Article

Vox Populi 14

Vox Populi Episode 14:
Length: 30 min.

Sean Prophet’s answers:

1. You are handed an envelope, and in the envelope is a letter. On that letter is the date and time of your death. What do you do? Death.mp3 0:43

2. Do you think that artificial intelligences will one day be made as intelligent as human brains? Do you think that such intelligences should have rights? Artificial Intelligence.mp3 2:55

3. Religious believers seem to take upon themselves to build hospitals and operate a lot of charities, and then use this as evidence that the religious are more moral. What is your interpretation? Charity.mp3 1:43

4. Do you ever find yourself being superstitious despite your awareness of its irrationality? If so, why? If not, why do you think superstition exists? Superstition.mp3 1:27

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Comments (4 comments)

Rhianna Newton / June 23rd, 2006, 10:17 pm / #1

Sean,
Interesting article about human finitude and dignity, which also touches on the AI question:
http://www.thenewatlantis.com/archive/1/rubin.htm

I agree with your first answer: “such a letter would help me to get organized..and do the things I want to do before I die.”

BlackSun / June 24th, 2006, 10:11 am / #2

Rhianna, thanks for the link. I checked out the article. I find the repeated use of the word “extinctionist” to sort of encapsulate the author’s opinion that the coming changes represented by the singularity are to be feared.

Like most other human endeavors, the drive toward the singularity and the change in the substrate for human consciousness presents many risks as well as potential for immense reward.

I’m familiar with the critiques. For me, what separates the various responses to singularitarian literature is as follows: 1) People who support the concepts of human evolution and argue about the means and risks, and 2) people who are simply sentimental about the current state of humanity and would resist all attempts to significantly change it.

The article you linked to seems to be in the latter camp. To me there is nothing worth preserving in human imperfection and decay. If we have a problem with our biological hardware, let’s fix it. If our brains can be improved and interconnected, let’s do it. There will no doubt be false starts and mistakes along the way. And certainly the Utopian vision of a Kurzweil or Moravec may never occur. But simply having their vision as a guide gives us something to strive for. People will not be able to resist the pull of vastly improved and longer lives.

It is a far preferrable scenario to the one we have now, where we are certain to die of bodily decay or from an accident or violent act at the hands of another human.

Rhianna Newton / July 4th, 2006, 11:40 pm / #3

Dear Sean,

Even after looking up the word substrate I am not clear on your meaning in “..change in the substrate for human consciousness..”?

http://dictionary.reference.com/browse/substrate

>>>For me, what separates..responses to singularitarian literature is..: 1) People who support..concepts of human evolution and argue about..means and risks, and 2) people who are simply sentimental about the current state of humanity and would resist all attempts to significantly change it.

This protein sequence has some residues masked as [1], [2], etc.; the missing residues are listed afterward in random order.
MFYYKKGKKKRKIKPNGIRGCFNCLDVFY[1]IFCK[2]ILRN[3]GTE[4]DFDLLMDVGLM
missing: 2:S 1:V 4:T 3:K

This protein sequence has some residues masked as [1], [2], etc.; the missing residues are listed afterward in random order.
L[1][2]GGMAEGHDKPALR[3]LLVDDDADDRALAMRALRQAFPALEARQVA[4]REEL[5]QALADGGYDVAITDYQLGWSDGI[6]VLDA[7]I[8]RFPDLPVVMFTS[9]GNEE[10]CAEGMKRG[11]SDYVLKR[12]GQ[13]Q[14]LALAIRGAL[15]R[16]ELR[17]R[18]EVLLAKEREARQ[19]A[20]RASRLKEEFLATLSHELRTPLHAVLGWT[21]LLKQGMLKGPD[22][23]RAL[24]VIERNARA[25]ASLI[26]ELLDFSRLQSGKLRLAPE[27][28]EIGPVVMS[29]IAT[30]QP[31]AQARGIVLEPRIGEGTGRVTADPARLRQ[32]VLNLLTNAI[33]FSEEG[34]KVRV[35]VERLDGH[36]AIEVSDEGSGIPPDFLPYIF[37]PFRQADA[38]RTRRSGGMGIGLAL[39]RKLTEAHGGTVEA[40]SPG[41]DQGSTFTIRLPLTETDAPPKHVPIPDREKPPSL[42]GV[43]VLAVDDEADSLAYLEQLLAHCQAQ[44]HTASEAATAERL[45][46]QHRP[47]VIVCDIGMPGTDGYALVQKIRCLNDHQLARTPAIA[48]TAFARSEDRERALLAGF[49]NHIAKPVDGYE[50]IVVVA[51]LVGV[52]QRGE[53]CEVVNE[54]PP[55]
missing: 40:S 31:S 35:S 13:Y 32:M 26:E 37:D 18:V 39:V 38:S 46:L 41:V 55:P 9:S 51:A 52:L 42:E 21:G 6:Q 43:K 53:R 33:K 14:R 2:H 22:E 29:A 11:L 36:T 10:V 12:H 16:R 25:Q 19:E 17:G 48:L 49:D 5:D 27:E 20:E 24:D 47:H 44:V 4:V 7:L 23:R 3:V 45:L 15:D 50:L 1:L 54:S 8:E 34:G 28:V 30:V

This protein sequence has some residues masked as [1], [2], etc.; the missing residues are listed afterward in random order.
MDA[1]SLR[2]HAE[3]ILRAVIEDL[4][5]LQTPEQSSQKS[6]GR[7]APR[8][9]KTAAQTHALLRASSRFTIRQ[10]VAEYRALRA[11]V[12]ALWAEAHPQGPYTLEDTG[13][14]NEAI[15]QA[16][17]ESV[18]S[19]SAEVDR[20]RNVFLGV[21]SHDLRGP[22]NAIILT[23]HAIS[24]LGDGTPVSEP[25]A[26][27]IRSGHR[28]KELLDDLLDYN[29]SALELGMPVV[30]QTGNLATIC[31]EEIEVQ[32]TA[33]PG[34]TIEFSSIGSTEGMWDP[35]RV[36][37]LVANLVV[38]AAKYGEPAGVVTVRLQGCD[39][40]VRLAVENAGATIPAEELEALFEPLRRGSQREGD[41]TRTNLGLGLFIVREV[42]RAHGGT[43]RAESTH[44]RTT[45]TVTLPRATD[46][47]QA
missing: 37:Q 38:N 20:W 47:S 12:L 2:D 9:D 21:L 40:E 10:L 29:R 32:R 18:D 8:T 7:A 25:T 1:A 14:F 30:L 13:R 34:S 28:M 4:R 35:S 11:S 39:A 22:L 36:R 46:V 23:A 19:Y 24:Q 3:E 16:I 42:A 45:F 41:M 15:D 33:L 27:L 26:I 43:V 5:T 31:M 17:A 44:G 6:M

>>>The article you linked to seems to be in the latter camp.

I believe the article is in the former camp, not the latter. In the New Atlantis article, Rubin explores the positive and negative aspects of biologically enhanced life, and many possible outcomes, throughtfully presenting a conclusion.

He points out that advocates of biologically enhanced life “are clearly the descendants of the founding thinkers of modern science, Francis Bacon and René Descartes, who saw the human condition as something to be improved and nature as simply a tool to improve it.”

He concludes, after thoughtfully examining the many positive aspects of biologically enhanced life, that it is useful, illustrating many such examples both in the real world and in Kurzweil and Morovec’s imagined utopian future. He concludes, in the balance, that biologically enhanced life may result in a world in which humans can not survive.

Sean, I understand that resolution in the form of agreement on this and our many other points of disagreement is unlikely.

I sincerely wish you well on your voyage into the future.

God bless you.

BlackSun / July 5th, 2006, 9:40 am / #4

Rhianna, by “change in substrate”, I mean from carbon to silicon or some other manufactured form of computational hardware. I’m sure you’re familiar with the concept of migration of consciousness. It goes something like this: If methods can be found to auugment or repair aging human brains with non-biological hardware, eventually, the entire brain could be “repaired” so that there was no remaining biological material. The consciousness of the person whose brain has been “repaired” in this manner could then be said to reside on an artificial substrate. If done properly, they would retain all of their memories and faculties, and no doubt still claim to be themselves.

The idea here is that consciousness is simply a product of the structure of the brain. And it’s becoming increasingly clear that biological neurons are not the only form of matter capable of computation and therefore cognition.

If human intelligence can be so migrated, I submit that it does not matter whether or not humans continue to exist as biological organisms. To me, a post-singularity civilization could transcend, but still not completely eliminate its human origins.

Rubin is correct in his fear that unenhanced humans would not be able to compete or even comprehend the vastly greater knowledge. In such a scenario, unenhanced biological humans would indeed have little to contribute.

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